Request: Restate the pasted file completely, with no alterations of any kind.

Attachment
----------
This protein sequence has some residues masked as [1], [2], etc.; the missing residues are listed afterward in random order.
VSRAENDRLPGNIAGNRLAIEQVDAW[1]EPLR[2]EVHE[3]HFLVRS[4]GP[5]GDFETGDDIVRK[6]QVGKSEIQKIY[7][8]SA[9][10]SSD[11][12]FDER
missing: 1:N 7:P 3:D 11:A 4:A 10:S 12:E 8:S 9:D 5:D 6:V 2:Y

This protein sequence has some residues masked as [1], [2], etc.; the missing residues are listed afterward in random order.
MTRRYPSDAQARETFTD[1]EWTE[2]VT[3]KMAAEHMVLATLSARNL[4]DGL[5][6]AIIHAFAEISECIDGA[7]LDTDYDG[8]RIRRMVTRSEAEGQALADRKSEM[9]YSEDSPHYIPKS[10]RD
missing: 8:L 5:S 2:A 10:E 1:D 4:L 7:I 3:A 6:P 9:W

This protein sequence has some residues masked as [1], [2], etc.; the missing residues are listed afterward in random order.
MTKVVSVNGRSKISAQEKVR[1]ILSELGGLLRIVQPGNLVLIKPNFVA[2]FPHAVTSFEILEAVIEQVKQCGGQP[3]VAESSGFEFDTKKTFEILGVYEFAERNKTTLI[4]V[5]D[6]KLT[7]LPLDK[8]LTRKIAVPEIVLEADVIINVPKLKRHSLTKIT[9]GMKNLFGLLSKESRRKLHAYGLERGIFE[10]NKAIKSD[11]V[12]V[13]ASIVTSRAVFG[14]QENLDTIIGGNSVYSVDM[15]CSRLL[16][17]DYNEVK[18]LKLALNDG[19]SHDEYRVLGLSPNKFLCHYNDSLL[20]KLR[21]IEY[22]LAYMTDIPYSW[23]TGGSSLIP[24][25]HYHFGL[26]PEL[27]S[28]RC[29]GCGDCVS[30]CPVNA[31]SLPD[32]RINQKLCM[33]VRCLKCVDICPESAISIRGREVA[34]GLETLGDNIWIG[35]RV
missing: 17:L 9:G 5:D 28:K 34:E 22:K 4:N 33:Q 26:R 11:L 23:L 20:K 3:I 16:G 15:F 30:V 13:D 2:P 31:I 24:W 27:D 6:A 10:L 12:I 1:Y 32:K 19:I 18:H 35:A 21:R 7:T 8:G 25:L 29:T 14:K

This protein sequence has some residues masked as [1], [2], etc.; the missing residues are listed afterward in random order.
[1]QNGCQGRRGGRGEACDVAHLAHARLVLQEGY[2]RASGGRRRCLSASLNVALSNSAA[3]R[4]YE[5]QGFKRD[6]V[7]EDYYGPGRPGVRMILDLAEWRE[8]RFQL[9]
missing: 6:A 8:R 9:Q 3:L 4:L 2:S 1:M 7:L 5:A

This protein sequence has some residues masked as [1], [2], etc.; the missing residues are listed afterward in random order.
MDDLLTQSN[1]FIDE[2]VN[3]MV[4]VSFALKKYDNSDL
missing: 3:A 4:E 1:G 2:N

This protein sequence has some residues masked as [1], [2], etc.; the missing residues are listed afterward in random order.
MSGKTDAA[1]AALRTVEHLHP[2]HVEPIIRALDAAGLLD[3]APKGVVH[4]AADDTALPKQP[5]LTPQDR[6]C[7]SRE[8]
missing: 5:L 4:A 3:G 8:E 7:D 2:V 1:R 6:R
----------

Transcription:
This protein sequence has some residues masked as [1], [2], etc.; the missing residues are listed afterward in random order.
VSRAENDRLPGNIAGNRLAIEQVDAW[1]EPLR[2]EVHE[3]HFLVRS[4]GP[5]GDFETGDDIVRK[6]QVGKSEIQKIY[7][8]SA[9][10]SSD[11][12]FDER
missing: 1:N 7:P 3:D 11:A 4:A 10:S 12:E 8:S 9:D 5:D 6:V 2:Y

This protein sequence has some residues masked as [1], [2], etc.; the missing residues are listed afterward in random order.
MTRRYPSDAQARETFTD[1]EWTE[2]VT[3]KMAAEHMVLATLSARNL[4]DGL[5][6]AIIHAFAEISECIDGA[7]LDTDYDG[8]RIRRMVTRSEAEGQALADRKSEM[9]YSEDSPHYIPKS[10]RD
missing: 8:L 5:S 2:A 10:E 1:D 4:L 7:I 3:A 6:P 9:W

This protein sequence has some residues masked as [1], [2], etc.; the missing residues are listed afterward in random order.
MTKVVSVNGRSKISAQEKVR[1]ILSELGGLLRIVQPGNLVLIKPNFVA[2]FPHAVTSFEILEAVIEQVKQCGGQP[3]VAESSGFEFDTKKTFEILGVYEFAERNKTTLI[4]V[5]D[6]KLT[7]LPLDK[8]LTRKIAVPEIVLEADVIINVPKLKRHSLTKIT[9]GMKNLFGLLSKESRRKLHAYGLERGIFE[10]NKAIKSD[11]V[12]V[13]ASIVTSRAVFG[14]QENLDTIIGGNSVYSVDM[15]CSRLL[16][17]DYNEVK[18]LKLALNDG[19]SHDEYRVLGLSPNKFLCHYNDSLL[20]KLR[21]IEY[22]LAYMTDIPYSW[23]TGGSSLIP[24][25]HYHFGL[26]PEL[27]S[28]RC[29]GCGDCVS[30]CPVNA[31]SLPD[32]RINQKLCM[33]VRCLKCVDICPESAISIRGREVA[34]GLETLGDNIWIG[35]RV
missing: 17:L 9:G 5:D 28:K 34:E 22:K 4:N 33:Q 26:R 11:L 23:L 20:K 3:I 16:G 15:F 30:V 13:D 2:P 31:I 24:W 27:D 6:A 10:L 12:I 1:Y 32:K 19:I 18:H 35:A 21:R 7:T 8:G 25:L 29:T 14:K

This protein sequence has some residues masked as [1], [2], etc.; the missing residues are listed afterward in random order.
[1]QNGCQGRRGGRGEACDVAHLAHARLVLQEGY[2]RASGGRRRCLSASLNVALSNSAA[3]R[4]YE[5]QGFKRD[6]V[7]EDYYGPGRPGVRMILDLAEWRE[8]RFQL[9]
missing: 6:A 8:R 9:Q 3:L 4:L 2:S 1:M 7:L 5:A

This protein sequence has some residues masked as [1], [2], etc.; the missing residues are listed afterward in random order.
MDDLLTQSN[1]FIDE[2]VN[3]MV[4]VSFALKKYDNSDL
missing: 3:A 4:E 1:G 2:N

This protein sequence has some residues masked as [1], [2], etc.; the missing residues are listed afterward in random order.
MSGKTDAA[1]AALRTVEHLHP[2]HVEPIIRALDAAGLLD[3]APKGVVH[4]AADDTALPKQP[5]LTPQDR[6]C[7]SRE[8]
missing: 5:L 4:A 3:G 8:E 7:D 2:V 1:R 6:R